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SCV Outdoor Report: Feathers Tell A Tale

By Wendy Langhans

Image
This red tailed hawk displays blunt ended tail feathers and tapered wing feathers. Provided by: Lilian Darling Holt

When you see a feather on the ground, have you ever wondered where it came from?  Was it a Red-tailed hawk or a Western scrub jay?  Did you ever wonder why that bird lost that feather?  Was it an encounter with a predator or a natural part of its annual or semi-annual molt, where worn-out feathers are replaced with new ones?  When you ask the right questions, feathers tell a tale.

 

When I spot a feather on the ground, I usually see a flight feather or a contour feather.

Flight feathers are the strong tail and wing feathers that are used for flight.  They’re long and sleek, with symmetrical sides and a blunt end (tail) or asymmetrical sides and a tapered end (wing).  Contour feathers, on the other hand, cover the body and are what gives shape and color to the bird.  They have a “fuzzy” down at their base.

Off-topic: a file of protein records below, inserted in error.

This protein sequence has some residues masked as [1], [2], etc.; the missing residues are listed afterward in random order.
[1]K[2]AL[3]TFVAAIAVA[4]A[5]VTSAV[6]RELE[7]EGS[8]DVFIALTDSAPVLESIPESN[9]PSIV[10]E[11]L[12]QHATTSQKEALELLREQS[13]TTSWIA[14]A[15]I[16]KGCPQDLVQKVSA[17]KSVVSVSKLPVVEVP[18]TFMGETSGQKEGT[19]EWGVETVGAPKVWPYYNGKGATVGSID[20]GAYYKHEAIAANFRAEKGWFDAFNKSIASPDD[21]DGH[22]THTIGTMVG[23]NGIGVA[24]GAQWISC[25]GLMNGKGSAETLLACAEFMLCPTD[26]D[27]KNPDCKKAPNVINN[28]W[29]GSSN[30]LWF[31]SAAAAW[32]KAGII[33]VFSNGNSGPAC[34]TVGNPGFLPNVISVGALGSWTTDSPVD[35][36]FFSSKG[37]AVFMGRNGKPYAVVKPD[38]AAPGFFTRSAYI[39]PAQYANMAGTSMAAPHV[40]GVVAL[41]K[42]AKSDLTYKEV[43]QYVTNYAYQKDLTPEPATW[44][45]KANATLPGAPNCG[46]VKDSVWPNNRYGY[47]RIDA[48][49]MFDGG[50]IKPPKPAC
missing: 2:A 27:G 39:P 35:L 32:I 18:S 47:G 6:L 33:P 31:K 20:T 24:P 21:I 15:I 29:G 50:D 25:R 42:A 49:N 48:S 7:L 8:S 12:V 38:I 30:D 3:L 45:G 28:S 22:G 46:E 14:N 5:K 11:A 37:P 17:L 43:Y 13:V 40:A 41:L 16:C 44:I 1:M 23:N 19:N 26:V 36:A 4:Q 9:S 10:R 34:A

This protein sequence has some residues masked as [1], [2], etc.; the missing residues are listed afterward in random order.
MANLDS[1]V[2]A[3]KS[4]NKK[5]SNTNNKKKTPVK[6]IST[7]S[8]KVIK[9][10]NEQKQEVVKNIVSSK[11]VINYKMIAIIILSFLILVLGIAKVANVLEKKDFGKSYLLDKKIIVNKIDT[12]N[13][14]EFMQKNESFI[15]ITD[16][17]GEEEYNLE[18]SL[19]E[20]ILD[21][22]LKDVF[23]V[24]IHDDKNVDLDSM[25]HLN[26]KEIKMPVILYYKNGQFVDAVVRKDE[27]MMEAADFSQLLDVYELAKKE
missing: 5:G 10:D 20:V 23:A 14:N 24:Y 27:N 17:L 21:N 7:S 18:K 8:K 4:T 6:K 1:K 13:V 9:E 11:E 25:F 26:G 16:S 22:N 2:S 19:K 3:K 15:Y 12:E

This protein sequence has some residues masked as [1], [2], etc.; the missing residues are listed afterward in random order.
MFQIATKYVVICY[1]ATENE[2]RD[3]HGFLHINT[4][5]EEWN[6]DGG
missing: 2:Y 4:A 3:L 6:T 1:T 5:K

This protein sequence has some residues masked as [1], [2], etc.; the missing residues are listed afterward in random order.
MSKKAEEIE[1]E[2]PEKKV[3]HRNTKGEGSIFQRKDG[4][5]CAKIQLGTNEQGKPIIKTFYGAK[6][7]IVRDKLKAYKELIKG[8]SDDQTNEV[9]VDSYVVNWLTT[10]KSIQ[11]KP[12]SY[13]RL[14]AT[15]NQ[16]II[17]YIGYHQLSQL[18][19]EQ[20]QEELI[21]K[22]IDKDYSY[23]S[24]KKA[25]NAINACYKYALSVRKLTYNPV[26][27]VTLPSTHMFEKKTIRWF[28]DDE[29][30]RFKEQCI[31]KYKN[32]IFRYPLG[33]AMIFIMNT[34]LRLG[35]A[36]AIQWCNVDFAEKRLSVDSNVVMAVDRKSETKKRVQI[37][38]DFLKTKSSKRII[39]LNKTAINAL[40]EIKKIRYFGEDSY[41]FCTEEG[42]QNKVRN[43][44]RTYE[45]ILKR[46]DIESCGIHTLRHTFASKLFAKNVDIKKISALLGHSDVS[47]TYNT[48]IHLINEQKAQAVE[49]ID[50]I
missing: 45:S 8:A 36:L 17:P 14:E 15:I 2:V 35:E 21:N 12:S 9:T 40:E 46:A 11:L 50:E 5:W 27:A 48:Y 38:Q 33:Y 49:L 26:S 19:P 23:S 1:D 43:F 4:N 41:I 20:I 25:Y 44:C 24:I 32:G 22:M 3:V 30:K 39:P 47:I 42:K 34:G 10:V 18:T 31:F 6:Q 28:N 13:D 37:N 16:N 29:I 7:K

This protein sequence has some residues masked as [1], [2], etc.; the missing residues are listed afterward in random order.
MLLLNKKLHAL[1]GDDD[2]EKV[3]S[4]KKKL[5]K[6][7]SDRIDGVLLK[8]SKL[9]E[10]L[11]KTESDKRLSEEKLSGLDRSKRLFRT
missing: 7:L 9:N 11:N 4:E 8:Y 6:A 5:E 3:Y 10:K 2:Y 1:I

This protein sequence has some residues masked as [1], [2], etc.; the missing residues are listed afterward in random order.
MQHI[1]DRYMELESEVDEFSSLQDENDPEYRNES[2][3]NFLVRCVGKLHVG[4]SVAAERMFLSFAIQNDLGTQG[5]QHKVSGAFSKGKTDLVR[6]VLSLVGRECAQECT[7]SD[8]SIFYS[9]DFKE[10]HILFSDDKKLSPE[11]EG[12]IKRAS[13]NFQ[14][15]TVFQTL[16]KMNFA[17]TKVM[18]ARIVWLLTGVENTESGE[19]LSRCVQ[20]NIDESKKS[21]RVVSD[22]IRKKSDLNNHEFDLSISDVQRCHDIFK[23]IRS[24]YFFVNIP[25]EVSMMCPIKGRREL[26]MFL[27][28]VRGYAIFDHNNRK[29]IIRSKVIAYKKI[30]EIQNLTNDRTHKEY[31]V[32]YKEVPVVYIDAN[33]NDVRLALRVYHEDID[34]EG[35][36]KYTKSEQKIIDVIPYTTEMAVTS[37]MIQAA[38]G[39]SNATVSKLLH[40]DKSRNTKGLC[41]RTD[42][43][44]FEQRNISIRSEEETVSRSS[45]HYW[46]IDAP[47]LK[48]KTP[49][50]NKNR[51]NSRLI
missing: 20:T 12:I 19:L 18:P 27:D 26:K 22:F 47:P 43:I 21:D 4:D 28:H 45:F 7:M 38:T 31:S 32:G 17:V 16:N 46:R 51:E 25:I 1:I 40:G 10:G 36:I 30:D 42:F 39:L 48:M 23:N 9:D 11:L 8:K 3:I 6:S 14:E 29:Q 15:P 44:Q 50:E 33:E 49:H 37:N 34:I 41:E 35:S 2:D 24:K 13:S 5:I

Image
This contour feather has fuzzy down near the base of the shaft. It comes from a mallard duck. Provided by: Wendy Langhans

Color and size give me a clue to what bird it came from.  Some clues are easy.  A large long coal-black feather, for example, could be a flight feather from crow or a raven or turkey vulture.  But sometimes I really don’t know.  And just who decided that a tale always has to have a neatly packaged ……?

 

For more information about feathers, you can visit:

 

The Minnesota Department of Natural Resources http://files.dnr.state.mn.us/publications/volunteer/young_naturalists/feathers/feathers.pdf

 

And The Cornell Lab of Ornithology

http://www.birds.cornell.edu/AllAboutBirds/studying/feathers/feathers

 

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Sponsored By:

Chiquita Canyon

You can listen to stories like this every Friday morning at 7:10 a.m. on "The Hike Report", brought to you by your hometown radio station KHTS (AM1220) and by the Mountains Recreation and Conservation Authority.

For our complete hike and activity schedule and for trail maps, go to www.LAMountains.com.

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